The landscape was other-worldly, and the penguins — gentoos and chinstraps — were both mesmerizing and amusing. We saw rookeries, with parents nesting their eggs, and even an elephant seal (the world’s largest seal species) lazing on the beach.

There were thousands of penguins, waddling about, protecting their nests, collecting pebbles (to build nests), stealing pebbles from other penguins (also to build nests), crapping — all modes of penguin life. We were there for nearly two hours admiring the penguins, and even that amount of time seemed too little.

Gentoo penguins on Barrientos Island. © 2013 Ralph Grizzle
Gentoo penguins on Barrientos Island. © 2013 Ralph Grizzle

What surprised me to a degree, was the range of emotions I felt, and even now, I am unable to explain them. This place was so pristine, so beautiful, so innocent. I felt on the verge of tears at one moment. I’ve visited many places in my lifetime of travel but the sheer beauty of Antarctica overwhelmed me.

There is no way to put it into words. You simply have to be there to experience it. Trust me on this point: Put Antarctica on your bucket list. You won’t regret it.

Tomorrow, another landing, this one on the mainland of the continent.

We arrive at 6 a.m., and by 8, we’ll be ashore.

Later in the afternoon, we’ll visit Kinnes Cove for a one-hour zodiac cruise in a region known for its tabular icebergs.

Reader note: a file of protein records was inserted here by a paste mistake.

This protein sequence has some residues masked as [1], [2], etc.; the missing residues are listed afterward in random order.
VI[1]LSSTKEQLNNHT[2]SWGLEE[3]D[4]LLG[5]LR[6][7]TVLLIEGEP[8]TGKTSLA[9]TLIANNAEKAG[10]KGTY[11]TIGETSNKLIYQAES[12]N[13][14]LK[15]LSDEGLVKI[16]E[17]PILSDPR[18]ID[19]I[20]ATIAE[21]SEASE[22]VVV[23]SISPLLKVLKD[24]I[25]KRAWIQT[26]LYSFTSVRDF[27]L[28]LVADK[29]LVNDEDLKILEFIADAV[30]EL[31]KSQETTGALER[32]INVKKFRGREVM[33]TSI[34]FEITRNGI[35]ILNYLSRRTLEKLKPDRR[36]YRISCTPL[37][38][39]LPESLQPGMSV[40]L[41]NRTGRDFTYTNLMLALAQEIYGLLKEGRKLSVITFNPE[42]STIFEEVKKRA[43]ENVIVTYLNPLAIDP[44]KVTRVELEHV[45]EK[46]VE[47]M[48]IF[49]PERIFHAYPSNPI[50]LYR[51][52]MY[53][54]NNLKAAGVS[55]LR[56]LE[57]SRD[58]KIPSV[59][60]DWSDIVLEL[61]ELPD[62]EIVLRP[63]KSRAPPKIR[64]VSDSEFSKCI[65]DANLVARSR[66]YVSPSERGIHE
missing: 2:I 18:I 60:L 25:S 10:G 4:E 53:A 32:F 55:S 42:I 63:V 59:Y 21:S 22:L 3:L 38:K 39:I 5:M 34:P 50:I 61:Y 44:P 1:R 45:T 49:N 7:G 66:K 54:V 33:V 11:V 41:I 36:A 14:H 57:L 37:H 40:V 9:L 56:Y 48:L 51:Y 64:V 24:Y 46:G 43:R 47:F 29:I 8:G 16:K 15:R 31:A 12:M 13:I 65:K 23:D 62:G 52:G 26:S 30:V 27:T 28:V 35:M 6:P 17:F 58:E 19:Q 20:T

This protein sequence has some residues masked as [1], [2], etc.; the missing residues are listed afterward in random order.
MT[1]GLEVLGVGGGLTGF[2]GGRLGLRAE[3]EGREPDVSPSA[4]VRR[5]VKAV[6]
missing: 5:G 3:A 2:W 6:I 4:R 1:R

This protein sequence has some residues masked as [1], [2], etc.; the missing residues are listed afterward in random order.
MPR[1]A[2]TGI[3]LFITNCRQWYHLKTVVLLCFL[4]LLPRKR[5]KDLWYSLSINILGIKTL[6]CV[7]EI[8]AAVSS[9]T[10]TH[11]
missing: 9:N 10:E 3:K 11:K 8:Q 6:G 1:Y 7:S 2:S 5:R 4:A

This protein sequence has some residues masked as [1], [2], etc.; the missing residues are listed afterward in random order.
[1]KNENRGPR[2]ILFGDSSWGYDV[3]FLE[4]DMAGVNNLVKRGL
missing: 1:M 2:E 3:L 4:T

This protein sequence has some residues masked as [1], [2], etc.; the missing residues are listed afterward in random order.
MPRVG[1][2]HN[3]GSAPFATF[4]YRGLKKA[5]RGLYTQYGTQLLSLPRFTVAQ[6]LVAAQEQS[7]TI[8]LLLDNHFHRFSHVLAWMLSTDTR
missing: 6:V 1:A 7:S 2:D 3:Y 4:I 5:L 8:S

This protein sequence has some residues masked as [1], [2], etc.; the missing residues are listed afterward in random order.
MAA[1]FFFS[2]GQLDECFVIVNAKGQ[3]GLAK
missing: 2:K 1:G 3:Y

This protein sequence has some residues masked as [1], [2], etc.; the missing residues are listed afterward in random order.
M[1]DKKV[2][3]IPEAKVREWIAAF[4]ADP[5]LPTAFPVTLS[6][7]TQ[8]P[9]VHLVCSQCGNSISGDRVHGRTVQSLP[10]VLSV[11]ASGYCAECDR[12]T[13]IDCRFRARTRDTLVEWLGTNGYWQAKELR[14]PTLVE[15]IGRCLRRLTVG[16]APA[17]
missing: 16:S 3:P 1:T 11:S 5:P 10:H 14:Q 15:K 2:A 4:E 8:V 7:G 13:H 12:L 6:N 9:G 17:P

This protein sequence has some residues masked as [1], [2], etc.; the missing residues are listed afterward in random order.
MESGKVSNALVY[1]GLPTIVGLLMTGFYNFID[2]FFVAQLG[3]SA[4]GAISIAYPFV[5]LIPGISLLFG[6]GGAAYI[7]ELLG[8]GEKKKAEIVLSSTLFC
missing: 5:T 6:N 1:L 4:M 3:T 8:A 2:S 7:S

Today on Barrientos Island one of the Expedition Leaders told me if I thought today was good, just wait. “It only gets better,” she said.

I can only imagine what tomorrow will bring.

The Ecstatic Calls of penguins. © 2013 Ralph Grizzle
The Ecstatic Calls of penguins. © 2013 Ralph Grizzle
Austral summer snow on my veranda railing. © 2013 Ralph Grizzle
Austral summer snow on my veranda railing. © 2013 Ralph Grizzle
Austral summer snow on my veranda railing. © 2013 Ralph Grizzle
Antarctica Ho! An iceberg spotted at 11 this morning. © 2013 Ralph Grizzle
Gentoo penguin nest. © 2013 Ralph Grizzle
Gentoo penguin nest. © 2013 Ralph Grizzle
Gentoo penguins. © 2013 Ralph Grizzle
Gentoo penguins. © 2013 Ralph Grizzle
Gentoo penguin nesting. © 2013 Ralph Grizzle
Gentoo penguin nesting. © 2013 Ralph Grizzle
On Barrientos Island. © 2013 Ralph Grizzle
On Barrientos Island. © 2013 Ralph Grizzle
On Barrientos Island. © 2013 Ralph Grizzle
On Barrientos Island. © 2013 Ralph Grizzle
On Barrientos Island. © 2013 Ralph Grizzle
On Barrientos Island. © 2013 Ralph Grizzle
Gentoo penguin nesting. © 2013 Ralph Grizzle
Gentoo penguin nesting. © 2013 Ralph Grizzle
Gentoo penguin with Silver Explorer in the background in Antarctica. © 2013 Ralph Grizzle
Gentoo penguin with Silver Explorer in the background in Antarctica. © 2013 Ralph Grizzle
DAYPORTARRIVEDEPART
December 12 Ushuaia, ArgentinaCharter flight from Buenos Aires; Embark Silver Explorer5:00 PM
December 13Sailing The Drake Passage
December 14Crossing The Drake, Day 2
December 15Cruise & Explore the Antarctic Peninsula
December 16Cruise & Explore the Antarctic Peninsula
December 17Cruise & Explore the Antarctic Peninsula
December 18Cruise & Explore the Antarctic Peninsula
December 19Cruise & Explore the Antarctic Peninsula
December 20Sailing the Drake Passage, Redux
December 21Sailing the Drake Passage
December 22Ushuaia, Argentina8:00 AMDisembark Silver Explorer; return charter flight to Buenos Aires.